HSBC has settled a criminal investigation into rigged currency transactions after agreeing to pay a $101.5m (£72.7m) fine.
The lender admitted that, in two separate incidents, its traders misused confidential information provided by their clients and used it for their own profit.
The settlement agreed with the US Department of Justice (DoJ) consists of a $63.1m fine for financial crimes and of a $38.4m repayment to an unnamed corporate client.
HSBC added the DoJ had agreed to reduce the fine by 15% after taking into account the bank's cooperation and "extensive remediation" efforts.
As part of the deal, the bank has also entered a three-year deferred prosecution agreement with the DoJ. The deal has to be ratified by a US court but if approved would allow Europe's biggest lender to avoid criminal charges.
"The conduct described in the agreement occurred in 2010 and 2011," the bank said.
"Since then, HSBC has introduced a number of measures designed to make the control environment in its Global Markets business more robust.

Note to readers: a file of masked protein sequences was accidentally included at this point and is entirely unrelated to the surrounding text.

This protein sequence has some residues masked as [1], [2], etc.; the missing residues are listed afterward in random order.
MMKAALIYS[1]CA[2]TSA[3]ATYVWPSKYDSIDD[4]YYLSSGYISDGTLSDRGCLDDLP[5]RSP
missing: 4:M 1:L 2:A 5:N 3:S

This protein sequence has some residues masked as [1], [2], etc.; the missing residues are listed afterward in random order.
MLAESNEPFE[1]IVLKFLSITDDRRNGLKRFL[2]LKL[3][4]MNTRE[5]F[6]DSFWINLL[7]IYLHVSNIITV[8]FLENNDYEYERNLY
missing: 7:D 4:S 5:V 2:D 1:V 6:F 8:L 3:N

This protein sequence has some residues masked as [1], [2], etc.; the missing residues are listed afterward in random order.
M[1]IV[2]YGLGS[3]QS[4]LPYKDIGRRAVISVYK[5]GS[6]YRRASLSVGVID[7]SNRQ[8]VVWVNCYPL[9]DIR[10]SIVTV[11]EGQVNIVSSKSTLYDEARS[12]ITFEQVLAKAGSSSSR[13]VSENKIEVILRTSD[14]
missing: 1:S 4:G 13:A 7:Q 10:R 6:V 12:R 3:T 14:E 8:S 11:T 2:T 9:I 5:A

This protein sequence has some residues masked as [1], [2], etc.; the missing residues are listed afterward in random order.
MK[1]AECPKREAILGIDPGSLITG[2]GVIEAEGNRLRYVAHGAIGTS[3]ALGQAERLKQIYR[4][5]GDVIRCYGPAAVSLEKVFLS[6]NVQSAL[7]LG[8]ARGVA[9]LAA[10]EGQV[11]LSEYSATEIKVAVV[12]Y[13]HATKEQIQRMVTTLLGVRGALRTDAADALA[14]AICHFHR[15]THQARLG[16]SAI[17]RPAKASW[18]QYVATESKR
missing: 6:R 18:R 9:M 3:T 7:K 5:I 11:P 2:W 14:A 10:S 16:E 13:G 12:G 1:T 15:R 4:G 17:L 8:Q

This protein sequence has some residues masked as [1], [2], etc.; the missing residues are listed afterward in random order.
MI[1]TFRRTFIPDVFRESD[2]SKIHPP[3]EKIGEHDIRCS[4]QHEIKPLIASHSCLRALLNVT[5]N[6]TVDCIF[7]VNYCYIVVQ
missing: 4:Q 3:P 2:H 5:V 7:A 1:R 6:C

"The DoJ recognises these extensive improvements, noting that HSBC has dedicated significant resources to strengthening its systems and controls."
In October last year, Mark Johnson, the former head of HSBC's FX global cash trading in London, was found guilty of defrauding a client in a currency deal worth $3.5bn by a New York court.
Johnson was found guilty of defrauding Cairn Energy in what prosecutors described as a clear case of "front-running" the company's $3.5bn order. According to the prosecution, Johnson was among 11 traders in London and New York who sparked a pound-buying frenzy shortly before the Cairn transaction was due to be completed.
As a result, the value of sterling surged to its highest level in two days on 7 December 2011, shortly before the 3pm deadline for the deal. Johnson and his former colleague Stuart Scott, HSBC's European head of foreign exchange trading in London until December 2014, allegedly pocketed $3m in profit and also billed their client $5m in fees for their work.
HSBC has since agreed to repay Cairn Energy $8.1m in settlement over the incident. The lender has had a turbulent relationship with authorities. In September it was fined $175m for "unsound practices" in its foreign exchange transactions.
Two months later, the bank agreed to pay €300m (£266m) to French authorities to settle a long-running investigation into tax evasion by French clients, after it had been alleged that HSBC's Swiss private banking unit had helped its clients evade tax.